As a landowner, you may be well aware that you are sitting on a very valuable asset, especially if your land is suitable for residential housing development. Our national housing shortage means that developers and house builders are now looking everywhere for land to build new homes on. For landowners keen to sell, this is good news. With demand being exceptionally strong, land prices have never been higher, particularly in South East England.
Having decided that now may be an excellent time to realise the value of your land holding, your next step is to do a bit of initial research. Selling your land can be a time consuming and expensive experience and yet the financial rewards can make it well worthwhile. Here’s how to approach it.
Do your homework
To get a good idea of what your land might be worth, you might start by looking at comparable sites and/or by having a site specific valuation carried out. Establishing an exact value is tricky since land doesn’t sell that often and every site has its own unique characteristics.
Even at this early stage, it’s worth being very aware of the possible tax implications of the proceeds of sale. Make sure you consult a competent tax accountant to minimise your liability for Capital Gains Tax and Inheritance Tax and protect your investment.
If someone is interesting in purchasing your land holding, don’t be tempted to accept the first offer, and do look around for other interested parties to see what they would offer. Specialist land agencies such as Land & Brand New Homes are a useful ally in these situations. They will approach a range of potential buyers on your behalf in an effort to help you get the best price for your land.
Another factor that majorly affects the value of development land is the basis upon which it is sold. There are 3 options here:
- Subject to planning
- With planning permission
Selling on an unconditional basis
The quickest but arguably also the cheapest way to sell your land is on an unconditional basis. Your purchaser will take the full risk of buying the land without planning permission and without any assurances that such permission would be granted and under what conditions.
Even if you are absolutely sure that there would be no problem obtaining planning consent, there are still important questions hanging over the number of dwellings that would be permitted to be built, any infrastructure improvements the council might insist on, and the time it would take to get consent. And, of course, there are many incidences where planning permission is unexpectedly not given at all.
Any potential purchaser will have considered all these uncertainties, using them as a basis for arriving at what he will consider to be a fair offer price. This is likely to be set somewhere between the site’s value for its current use and what it would be worth with planning permission.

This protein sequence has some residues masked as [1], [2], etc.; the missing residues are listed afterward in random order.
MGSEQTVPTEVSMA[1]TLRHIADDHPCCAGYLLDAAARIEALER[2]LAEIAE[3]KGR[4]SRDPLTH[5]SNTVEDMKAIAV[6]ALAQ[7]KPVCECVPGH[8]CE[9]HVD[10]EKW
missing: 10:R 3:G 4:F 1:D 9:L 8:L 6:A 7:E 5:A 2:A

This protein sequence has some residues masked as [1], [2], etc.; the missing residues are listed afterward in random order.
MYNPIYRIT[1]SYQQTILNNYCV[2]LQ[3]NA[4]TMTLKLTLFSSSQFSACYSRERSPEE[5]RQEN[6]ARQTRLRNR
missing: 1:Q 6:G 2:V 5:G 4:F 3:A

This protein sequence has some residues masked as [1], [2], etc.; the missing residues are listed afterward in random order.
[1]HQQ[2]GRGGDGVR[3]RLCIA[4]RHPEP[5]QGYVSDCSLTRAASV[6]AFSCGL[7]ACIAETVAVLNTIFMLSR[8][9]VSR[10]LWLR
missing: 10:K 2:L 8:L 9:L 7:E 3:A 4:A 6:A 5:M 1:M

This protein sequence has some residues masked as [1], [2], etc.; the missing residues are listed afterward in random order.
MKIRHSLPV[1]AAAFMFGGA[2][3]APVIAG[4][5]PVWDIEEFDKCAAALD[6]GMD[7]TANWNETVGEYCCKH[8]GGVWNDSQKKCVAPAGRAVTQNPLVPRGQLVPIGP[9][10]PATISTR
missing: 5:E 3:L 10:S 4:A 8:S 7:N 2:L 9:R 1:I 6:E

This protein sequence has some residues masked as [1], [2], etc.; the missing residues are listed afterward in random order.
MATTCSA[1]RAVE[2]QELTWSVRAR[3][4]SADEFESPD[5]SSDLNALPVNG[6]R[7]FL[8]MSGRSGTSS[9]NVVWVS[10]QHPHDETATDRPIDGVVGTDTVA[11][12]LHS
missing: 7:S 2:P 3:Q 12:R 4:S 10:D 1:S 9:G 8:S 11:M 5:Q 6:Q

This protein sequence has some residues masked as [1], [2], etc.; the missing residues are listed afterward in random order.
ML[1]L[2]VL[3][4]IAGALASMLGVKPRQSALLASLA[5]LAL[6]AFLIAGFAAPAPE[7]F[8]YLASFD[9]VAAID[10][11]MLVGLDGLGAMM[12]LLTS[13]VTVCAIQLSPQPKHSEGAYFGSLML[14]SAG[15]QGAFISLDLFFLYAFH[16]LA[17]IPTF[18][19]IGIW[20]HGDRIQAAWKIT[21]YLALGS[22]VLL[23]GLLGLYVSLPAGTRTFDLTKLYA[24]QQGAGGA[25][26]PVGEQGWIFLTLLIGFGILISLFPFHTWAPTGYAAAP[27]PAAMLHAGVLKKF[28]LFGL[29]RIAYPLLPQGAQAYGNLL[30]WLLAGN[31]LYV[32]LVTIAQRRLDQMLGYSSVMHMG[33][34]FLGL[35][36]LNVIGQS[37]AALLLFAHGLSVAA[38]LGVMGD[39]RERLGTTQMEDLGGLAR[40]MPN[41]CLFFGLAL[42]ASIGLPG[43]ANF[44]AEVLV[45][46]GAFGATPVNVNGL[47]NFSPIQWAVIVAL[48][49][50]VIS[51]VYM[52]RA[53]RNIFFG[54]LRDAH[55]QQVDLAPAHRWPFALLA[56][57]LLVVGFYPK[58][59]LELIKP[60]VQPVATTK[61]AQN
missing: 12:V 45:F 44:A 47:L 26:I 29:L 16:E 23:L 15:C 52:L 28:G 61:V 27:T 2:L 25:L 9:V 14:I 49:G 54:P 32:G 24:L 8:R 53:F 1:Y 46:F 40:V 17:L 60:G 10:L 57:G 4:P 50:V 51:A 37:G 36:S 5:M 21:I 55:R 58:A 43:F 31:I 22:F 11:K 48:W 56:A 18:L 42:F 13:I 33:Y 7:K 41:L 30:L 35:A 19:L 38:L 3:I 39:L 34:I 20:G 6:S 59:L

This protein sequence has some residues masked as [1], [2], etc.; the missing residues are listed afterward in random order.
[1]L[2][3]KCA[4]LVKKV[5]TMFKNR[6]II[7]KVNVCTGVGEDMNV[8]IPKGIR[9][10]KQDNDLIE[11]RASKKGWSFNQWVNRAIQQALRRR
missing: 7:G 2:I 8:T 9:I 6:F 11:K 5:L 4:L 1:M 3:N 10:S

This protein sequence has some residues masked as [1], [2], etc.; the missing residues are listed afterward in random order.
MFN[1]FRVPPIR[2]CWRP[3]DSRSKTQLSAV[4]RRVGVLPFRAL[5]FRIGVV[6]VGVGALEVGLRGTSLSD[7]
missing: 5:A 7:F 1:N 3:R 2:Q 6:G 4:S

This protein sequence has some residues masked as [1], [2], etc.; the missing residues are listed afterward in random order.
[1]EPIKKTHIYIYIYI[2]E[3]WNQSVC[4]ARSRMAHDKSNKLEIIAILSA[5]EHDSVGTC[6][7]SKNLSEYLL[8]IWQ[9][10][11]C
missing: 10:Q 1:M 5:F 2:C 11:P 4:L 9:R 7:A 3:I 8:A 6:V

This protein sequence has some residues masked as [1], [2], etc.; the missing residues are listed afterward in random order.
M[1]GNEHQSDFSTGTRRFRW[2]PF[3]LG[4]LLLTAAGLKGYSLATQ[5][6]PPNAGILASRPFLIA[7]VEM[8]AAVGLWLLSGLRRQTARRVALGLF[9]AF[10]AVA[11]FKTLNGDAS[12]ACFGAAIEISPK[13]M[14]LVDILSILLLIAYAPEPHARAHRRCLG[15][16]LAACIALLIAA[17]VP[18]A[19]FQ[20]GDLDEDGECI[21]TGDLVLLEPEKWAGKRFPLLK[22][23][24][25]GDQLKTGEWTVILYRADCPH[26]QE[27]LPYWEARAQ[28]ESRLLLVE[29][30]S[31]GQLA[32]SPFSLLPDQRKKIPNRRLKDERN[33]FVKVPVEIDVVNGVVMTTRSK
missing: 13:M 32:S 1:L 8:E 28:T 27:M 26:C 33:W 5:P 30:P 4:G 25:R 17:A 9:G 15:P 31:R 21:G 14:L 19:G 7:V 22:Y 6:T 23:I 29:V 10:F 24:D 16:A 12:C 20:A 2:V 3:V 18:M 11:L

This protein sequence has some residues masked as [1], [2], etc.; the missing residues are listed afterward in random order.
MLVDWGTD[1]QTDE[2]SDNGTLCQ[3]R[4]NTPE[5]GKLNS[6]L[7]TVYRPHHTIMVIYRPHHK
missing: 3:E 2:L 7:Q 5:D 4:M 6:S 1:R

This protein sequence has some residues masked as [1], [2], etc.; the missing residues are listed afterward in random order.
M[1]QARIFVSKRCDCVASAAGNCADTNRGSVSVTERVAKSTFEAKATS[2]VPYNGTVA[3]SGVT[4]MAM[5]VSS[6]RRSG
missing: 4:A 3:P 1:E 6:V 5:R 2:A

Selling on a ‘subject to planning’ basis
One way to remove the risk factor from an unconditional sale – and in turn to increase the offer price – is to draw up a ‘conditional contract’ or an ‘option agreement’. The landowner grants the developer the option to buy the land within a given time, during which the developer will attempt to secure planning consent. If permission is granted to the would-be buyer’s satisfaction, he can then exercise his option to buy the land at the agreed price. Otherwise, he could simply walk away.
While it is common for house builders to buy land this way, this is a lengthy process with an uncertain outcome. Preparing a planning application for a housing development and the process to eventually get permission can be a difficult and convoluted journey, often involving community issues and local politics.
For the developer, there’s now no risk involved in having their offer accepted. In fact, he may decide to hedge his bets and have several irons in the fire, ultimately proceeding with the deal that suits him best – which may not be yours.
Selling with planning permission
Achievable land values are generally highest when the plot has existing planning permission. You can do this yourself but it takes a bit of time and potentially quite a large sum of money – typically in the region of £100-300K.
The best strategy is to secure outline planning consent that approves housing development on the site in principle, with details to be decided further down the line. This should provide the certainty that developers are looking for, while leaving enough flexibility for them to impose their own specifications in terms of the proposed mix of housing stock.
Going one step further, you can take steps to make your site ‘shovel ready’, meaning technical reports about ground conditions and drainage have been carried out so that building work can start without delay. This can hugely appeal to house builders who are under time pressure to get construction underway.